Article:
Dior's past rang two bells. One was a tea I had with Joan Burstein, owner of Browns, at her beautiful Hampstead home in the delightfully named Vale of Heath, which has a view to die for. The City in the distance looked like Camelot in the late afternoon sun. I was there to take tea - a gracious occasion with this most elegant of women - and to interview Joan about the fortieth anniversary of Browns coming up this year. Mrs B told me how exciting it was in 1947 for a young woman just married, as she was then, to be able to dress in Dior's New Look, which was unveiled that same year - even though the fabric needed for the huge skirts was way beyond the coupons allowed in those days of post-war rationing. But Joan's new husband sold fabrics, so.... It was the beginning of her love affair with clothes that has lasted for over forty years with her shop in South Molton Street.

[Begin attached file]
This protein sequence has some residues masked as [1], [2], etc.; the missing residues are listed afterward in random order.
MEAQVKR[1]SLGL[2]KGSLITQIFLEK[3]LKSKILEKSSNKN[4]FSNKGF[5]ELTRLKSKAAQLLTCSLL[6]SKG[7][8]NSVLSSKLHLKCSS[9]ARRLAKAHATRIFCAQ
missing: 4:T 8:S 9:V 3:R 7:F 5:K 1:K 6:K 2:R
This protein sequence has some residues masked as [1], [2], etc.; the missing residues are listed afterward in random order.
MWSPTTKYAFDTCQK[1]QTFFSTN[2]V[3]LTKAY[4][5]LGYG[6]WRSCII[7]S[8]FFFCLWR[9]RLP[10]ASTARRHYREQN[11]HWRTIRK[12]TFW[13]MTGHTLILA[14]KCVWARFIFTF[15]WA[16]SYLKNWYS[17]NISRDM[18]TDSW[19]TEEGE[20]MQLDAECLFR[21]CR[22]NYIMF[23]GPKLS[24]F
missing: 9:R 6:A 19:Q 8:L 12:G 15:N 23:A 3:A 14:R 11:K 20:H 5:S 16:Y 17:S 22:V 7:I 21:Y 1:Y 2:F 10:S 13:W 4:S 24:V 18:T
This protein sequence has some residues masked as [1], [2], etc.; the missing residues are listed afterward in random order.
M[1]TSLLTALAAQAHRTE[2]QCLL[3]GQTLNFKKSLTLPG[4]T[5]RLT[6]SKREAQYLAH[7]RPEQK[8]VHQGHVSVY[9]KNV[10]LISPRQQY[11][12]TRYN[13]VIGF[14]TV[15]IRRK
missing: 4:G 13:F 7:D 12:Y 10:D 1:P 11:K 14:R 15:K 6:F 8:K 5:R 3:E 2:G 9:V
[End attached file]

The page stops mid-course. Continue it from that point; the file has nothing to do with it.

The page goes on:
The other thing that occurred to me was how much the influence of a couturier prevails years after he has gone. I am spending quite a bit if time at Dior in Paris researching a book. The atmosphere is still very Dior, even though Christian Dior himself died in 1957. Soft grey was his favourite colour - because he was a great anglophile and it reminded him of England - and it is still the colour of Dior decoration. He loved big armchairs painted white with grey cushions - and they are still there too. I remember a famous story about a young fashion artist in the fifties who went to the Dior shownroom to draw some clothes for her magazine. Dior was the grandest fashion house in Paris, so she was very nervous. As she waited for the first model to appear, she unscrewed the top of her black Indian ink. Her shaking hands dropped the bottle and to her horror the black stain spread across the pale grey fitted carpet.
Don't you just burn for her, even fifty years later?